Stuart Forster looks at must-try experiences in Nova Scotia that will help make a memorable and enjoyable holiday in the Canadian province.
Disclosure: This post has been paid for by Tourism Nova Scotia.
Some of the links below and banners are affiliate links, meaning, at no additional cost to you, I will earn a commission if you click through and make a purchase.
International travel is limited because of restrictions put in place to help stop the spread of COVID-19. That doesn’t prevent us from dreaming and planning future trips and holidays.
Nova Scotia is the second smallest of Canada’s provinces. Approximately two-thirds the size of Scotland, Nova Scotia’s varied landscapes, heritage and cuisine make it an enjoyable destination for a leisurely driving holiday or tour.
Here’s a look at 11 experiences in Nova Scotia to consider as part of your itinerary:
1 – Head to sea on a whale-watching tour
Atlantic Canada presents numerous opportunities to board boats and take whale watching tours.
The summer tourism season coincides with the time of year that whale numbers peak off Nova Scotia’s coast. Humpbacks, pilot whales, North Atlantic right whales, finbacks and minke whales are frequently spotted in Nova Scotian waters.
Nova Scotia whale watching tours bring opportunities to learn about the whales and their marine habitat from knowledgeable, passionate guides.
The tours may also bring opportunities to see dolphins coursing along the ocean’s surface and tremendous views of the coastline.
Whale-watching tours depart from Halifax and elsewhere in the province. Why not board a tour from one of the ports of Cape Breton Island after driving the scenic Cabot Trail?
Find out more about why I enjoyed Ocean Expeditions Zodiac Whale Cruise in the post exploring Nova Scotia beyond Halifax.
2 – Watch the sun rise over Georges Island in Halifax
Georges Island National Historic Site is in Halifax Harbour. Once part of the city’s defences, the island opened to the public in 2020. You can take self-guided tours of the island. Guided tours of tunnels that are part of Fort Charlotte are available on weekends.
Rising early presents an opportunity to see downtown Halifax while it’s relatively quiet. Save for the occasional runner there’s every chance you’ll have the normally busy boardwalk to yourself.
The soft morning light makes it an ideal time for photography along the waterfront. With the right weather, you may see a golden sky above Georges Island.
The relative quietude of early morning makes it a lovely time of day to appreciate the city’s vibe.
Set aside at least a couple of days to explore Halifax. The Canadian Museum of Immigration at Pier 21, Maritime Museum of the Atlantic and Halifax Citadel count among key attractions. Break up the sightseeing in the provincial capital’s pubs, cafés and restaurants.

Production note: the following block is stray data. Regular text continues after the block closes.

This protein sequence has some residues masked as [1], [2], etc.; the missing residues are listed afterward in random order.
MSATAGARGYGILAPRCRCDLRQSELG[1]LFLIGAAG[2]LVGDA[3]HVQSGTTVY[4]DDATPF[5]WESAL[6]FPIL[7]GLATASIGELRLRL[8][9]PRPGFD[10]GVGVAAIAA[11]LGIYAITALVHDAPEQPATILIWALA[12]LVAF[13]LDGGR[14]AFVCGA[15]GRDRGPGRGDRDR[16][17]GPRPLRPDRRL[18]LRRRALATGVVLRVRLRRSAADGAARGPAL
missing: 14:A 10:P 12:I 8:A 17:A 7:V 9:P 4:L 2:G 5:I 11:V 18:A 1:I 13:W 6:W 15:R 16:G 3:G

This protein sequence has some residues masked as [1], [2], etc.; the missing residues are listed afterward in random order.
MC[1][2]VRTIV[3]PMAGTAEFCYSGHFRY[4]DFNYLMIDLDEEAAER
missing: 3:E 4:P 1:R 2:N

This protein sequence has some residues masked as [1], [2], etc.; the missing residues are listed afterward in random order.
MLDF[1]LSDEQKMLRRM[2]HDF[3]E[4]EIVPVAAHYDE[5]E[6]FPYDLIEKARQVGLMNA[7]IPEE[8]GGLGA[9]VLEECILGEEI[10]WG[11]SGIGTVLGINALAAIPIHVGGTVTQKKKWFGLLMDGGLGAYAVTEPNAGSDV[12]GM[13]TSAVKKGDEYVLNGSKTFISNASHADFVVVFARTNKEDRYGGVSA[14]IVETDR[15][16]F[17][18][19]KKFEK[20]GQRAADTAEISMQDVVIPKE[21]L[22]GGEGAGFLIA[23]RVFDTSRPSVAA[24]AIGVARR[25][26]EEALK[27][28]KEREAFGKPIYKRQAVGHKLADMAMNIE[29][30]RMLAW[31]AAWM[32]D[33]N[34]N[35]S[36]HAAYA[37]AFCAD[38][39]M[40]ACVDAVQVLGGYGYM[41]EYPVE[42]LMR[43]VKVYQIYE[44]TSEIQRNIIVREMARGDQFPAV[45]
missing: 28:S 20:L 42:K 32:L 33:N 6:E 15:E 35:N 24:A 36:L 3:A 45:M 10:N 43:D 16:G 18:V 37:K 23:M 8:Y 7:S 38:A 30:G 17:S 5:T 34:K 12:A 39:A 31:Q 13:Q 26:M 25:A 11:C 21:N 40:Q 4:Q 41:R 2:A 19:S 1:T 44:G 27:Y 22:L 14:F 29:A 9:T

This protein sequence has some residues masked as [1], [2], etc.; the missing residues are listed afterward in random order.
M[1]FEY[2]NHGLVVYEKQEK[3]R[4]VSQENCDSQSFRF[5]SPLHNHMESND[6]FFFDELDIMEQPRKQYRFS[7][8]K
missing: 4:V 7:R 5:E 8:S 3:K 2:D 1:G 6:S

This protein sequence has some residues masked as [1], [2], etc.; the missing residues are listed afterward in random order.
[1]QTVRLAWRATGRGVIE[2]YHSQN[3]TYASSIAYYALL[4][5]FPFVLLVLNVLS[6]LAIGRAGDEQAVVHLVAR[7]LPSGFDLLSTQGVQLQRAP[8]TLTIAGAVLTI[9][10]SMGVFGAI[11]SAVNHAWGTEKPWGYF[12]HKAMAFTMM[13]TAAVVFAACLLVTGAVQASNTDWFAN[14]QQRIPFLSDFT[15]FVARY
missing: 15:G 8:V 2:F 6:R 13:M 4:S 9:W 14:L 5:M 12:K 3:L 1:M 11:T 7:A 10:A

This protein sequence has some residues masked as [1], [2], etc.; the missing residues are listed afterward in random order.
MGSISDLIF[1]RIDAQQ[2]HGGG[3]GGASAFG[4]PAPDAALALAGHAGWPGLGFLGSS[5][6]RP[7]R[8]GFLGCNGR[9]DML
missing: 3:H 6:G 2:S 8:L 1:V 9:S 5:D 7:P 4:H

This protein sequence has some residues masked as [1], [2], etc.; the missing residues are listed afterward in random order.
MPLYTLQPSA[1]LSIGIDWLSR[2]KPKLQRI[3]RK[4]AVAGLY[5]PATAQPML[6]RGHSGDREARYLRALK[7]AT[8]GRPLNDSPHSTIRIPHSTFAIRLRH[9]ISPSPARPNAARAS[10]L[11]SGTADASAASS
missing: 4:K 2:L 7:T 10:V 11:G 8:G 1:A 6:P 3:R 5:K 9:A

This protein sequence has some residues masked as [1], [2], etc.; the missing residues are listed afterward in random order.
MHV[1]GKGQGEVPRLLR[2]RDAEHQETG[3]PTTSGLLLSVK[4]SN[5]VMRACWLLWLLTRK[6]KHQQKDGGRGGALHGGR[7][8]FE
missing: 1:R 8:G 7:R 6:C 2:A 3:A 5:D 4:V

3 – Ride North America’s oldest saltwater ferry route
The ferries crossing Halifax Harbour present outstanding views of the Halifax skyline. That includes the Queen’s Marque, an upscale waterfront development that hosts The Muir, Halifax’s first Autograph Collection hotel.
A service between Halifax and Dartmouth has operated since 1752. Taking the Alderney ferry puts you a short walk away from the Brightwood Brewery tap room. Battery Park Beer Bar and Eatery is a couple of blocks further.
The triangular World Peace Pavilion in the Ferry Terminal Park features stones and bricks from countries around the world. It’s a good spot to look over towards Halifax.
4 – Learn about the lifecycle of lobsters
The fishing industry plays a significant role in the economic and social life of Nova Scotia. Thousands of people’s livelihoods are dependent on fishing, whose story is told at the Fisheries Museum of the Atlantic in Lunenburg.
Lobsters are the province’s most valuable seafood export. Visit Pictou Lobster Hatchery at the Northumberland Fisheries Museum to learn how eggs develop into adults. The tiny lobsters develop into larvae and moult their shells during their precarious early lives.
It takes between six and eight years for lobsters to grow large enough to be legally caught.
5 – Bite into a lobster roll
Tearing apart a lobster shell is easier than it looks. Those served in lobster dinners are often pre-cracked, which helps make the meat accessible. Nonetheless, it makes sense to don a bib to pull them apart.
If working the meat out of the shell doesn’t appeal but you do want to dine on lobster there are plenty of options in Nova Scotia’s restaurants.
Lobster rolls feature dressed meat served as a sandwich. Chefs tend to put their own twist on the classic dish. That means it’s worth trying them in more than one of Nova Scotia’s restaurants.
Captain Kat’s Lobster Shack in Barrington has twice been named winner of the South Shore Lobster Crawl Lobster Roll Challenge.
6 – Make your own lobster souvenir
Franz Fraitzl is an artist who creates sculptures from recycled metal at his sizable workshop at Boullier’s Point.
He offers visitors opportunities to make souvenirs under his guidance. I crafted a lobster claw bottle opener while Franz chatted about how he repurposes materials in his work.
I found it a fascinating and fun way of spending time with an artist and learning about his vision. The decorative object that we made is an unusual but practical souvenir from Nova Scotia.
7 – Get behind the wheel for a Nova Scotia road trip
Nova Scotia’s scenic driving routes are ideal for providing the framework for sightseeing in the province.
The Cabot Trail, on Cape Breton Island, is widely regarded as one of Canada’s best scenic driving routes.
Don’t plan too much driving in any given day. Covering less ground means more time to experience the province. Limiting time behind the wheel leaves more time to explore points of interest, dine and interact with locals.